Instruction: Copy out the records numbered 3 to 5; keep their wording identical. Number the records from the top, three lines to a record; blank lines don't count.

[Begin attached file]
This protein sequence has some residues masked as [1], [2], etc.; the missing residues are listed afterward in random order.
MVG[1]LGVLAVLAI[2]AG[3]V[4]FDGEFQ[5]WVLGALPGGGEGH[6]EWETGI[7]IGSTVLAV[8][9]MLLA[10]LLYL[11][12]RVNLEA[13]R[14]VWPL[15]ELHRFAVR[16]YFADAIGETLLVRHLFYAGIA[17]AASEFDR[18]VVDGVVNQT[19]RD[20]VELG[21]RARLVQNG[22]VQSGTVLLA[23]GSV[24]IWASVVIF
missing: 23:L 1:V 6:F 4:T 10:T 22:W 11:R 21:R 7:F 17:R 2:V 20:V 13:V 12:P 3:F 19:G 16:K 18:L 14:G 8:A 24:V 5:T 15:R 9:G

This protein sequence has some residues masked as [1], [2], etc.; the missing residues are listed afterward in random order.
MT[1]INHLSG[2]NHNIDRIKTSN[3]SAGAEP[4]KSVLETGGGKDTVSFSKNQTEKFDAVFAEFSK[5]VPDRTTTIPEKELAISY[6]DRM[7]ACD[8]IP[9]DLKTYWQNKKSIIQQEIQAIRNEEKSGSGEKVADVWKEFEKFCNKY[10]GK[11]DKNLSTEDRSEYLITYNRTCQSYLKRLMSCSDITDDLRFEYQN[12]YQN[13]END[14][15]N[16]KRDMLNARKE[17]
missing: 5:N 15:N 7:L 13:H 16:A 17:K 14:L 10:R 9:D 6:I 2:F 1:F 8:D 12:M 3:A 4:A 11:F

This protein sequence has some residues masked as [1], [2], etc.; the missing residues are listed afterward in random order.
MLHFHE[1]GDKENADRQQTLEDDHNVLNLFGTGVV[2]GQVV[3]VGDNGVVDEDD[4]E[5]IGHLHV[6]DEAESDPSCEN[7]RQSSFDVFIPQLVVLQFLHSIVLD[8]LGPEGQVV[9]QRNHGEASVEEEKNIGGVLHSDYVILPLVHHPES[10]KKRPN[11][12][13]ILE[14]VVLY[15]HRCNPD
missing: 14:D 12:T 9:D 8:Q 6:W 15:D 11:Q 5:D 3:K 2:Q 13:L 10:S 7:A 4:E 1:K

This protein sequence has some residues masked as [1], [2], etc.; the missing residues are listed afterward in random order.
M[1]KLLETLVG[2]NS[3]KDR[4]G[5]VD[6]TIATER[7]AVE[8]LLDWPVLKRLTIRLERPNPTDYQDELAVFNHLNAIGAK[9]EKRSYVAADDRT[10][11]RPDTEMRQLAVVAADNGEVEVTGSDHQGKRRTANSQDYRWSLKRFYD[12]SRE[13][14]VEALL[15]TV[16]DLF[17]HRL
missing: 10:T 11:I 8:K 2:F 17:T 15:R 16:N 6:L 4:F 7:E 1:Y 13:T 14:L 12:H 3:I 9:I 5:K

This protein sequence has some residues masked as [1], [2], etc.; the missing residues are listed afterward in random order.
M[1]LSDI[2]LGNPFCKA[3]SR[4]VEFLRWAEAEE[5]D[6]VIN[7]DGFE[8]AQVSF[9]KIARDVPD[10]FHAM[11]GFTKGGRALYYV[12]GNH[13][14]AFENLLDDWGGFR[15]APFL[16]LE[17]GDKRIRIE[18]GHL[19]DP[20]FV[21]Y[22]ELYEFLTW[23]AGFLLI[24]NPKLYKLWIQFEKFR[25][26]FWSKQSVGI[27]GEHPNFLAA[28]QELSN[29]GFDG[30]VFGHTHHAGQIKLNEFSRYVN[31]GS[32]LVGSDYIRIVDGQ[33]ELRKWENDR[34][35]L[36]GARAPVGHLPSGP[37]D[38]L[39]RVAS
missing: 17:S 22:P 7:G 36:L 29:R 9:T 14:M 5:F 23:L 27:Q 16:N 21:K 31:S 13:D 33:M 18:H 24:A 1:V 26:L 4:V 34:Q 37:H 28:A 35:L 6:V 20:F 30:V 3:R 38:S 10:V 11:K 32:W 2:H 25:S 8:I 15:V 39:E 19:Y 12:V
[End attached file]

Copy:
This protein sequence has some residues masked as [1], [2], etc.; the missing residues are listed afterward in random order.
MLHFHE[1]GDKENADRQQTLEDDHNVLNLFGTGVV[2]GQVV[3]VGDNGVVDEDD[4]E[5]IGHLHV[6]DEAESDPSCEN[7]RQSSFDVFIPQLVVLQFLHSIVLD[8]LGPEGQVV[9]QRNHGEASVEEEKNIGGVLHSDYVILPLVHHPES[10]KKRPN[11][12][13]ILE[14]VVLY[15]HRCNPD
missing: 14:D 12:T 9:D 8:Q 6:W 15:D 11:Q 5:D 3:K 2:Q 13:L 10:S 7:A 4:E 1:K

This protein sequence has some residues masked as [1], [2], etc.; the missing residues are listed afterward in random order.
M[1]KLLETLVG[2]NS[3]KDR[4]G[5]VD[6]TIATER[7]AVE[8]LLDWPVLKRLTIRLERPNPTDYQDELAVFNHLNAIGAK[9]EKRSYVAADDRT[10][11]RPDTEMRQLAVVAADNGEVEVTGSDHQGKRRTANSQDYRWSLKRFYD[12]SRE[13][14]VEALL[15]TV[16]DLF[17]HRL
missing: 10:T 11:I 8:K 2:F 17:T 15:R 16:N 6:L 4:F 7:E 1:Y 13:T 14:L 12:H 3:I 9:I 5:K

This protein sequence has some residues masked as [1], [2], etc.; the missing residues are listed afterward in random order.
M[1]LSDI[2]LGNPFCKA[3]SR[4]VEFLRWAEAEE[5]D[6]VIN[7]DGFE[8]AQVSF[9]KIARDVPD[10]FHAM[11]GFTKGGRALYYV[12]GNH[13][14]AFENLLDDWGGFR[15]APFL[16]LE[17]GDKRIRIE[18]GHL[19]DP[20]FV[21]Y[22]ELYEFLTW[23]AGFLLI[24]NPKLYKLWIQFEKFR[25][26]FWSKQSVGI[27]GEHPNFLAA[28]QELSN[29]GFDG[30]VFGHTHHAGQIKLNEFSRYVN[31]GS[32]LVGSDYIRIVDGQ[33]ELRKWENDR[34][35]L[36]GARAPVGHLPSGP[37]D[38]L[39]RVAS
missing: 17:S 22:P 7:G 36:L 29:R 9:T 14:M 5:F 23:L 27:Q 16:N 21:K 31:S 13:D 33:M 18:H 24:A 1:V 26:L 4:V 34:Q 37:H 28:A 35:L 6:V 20:F 30:V 3:R 38:S 10:V 11:K 32:W 2:H 25:S 8:I 15:V 39:E 19:Y 12:V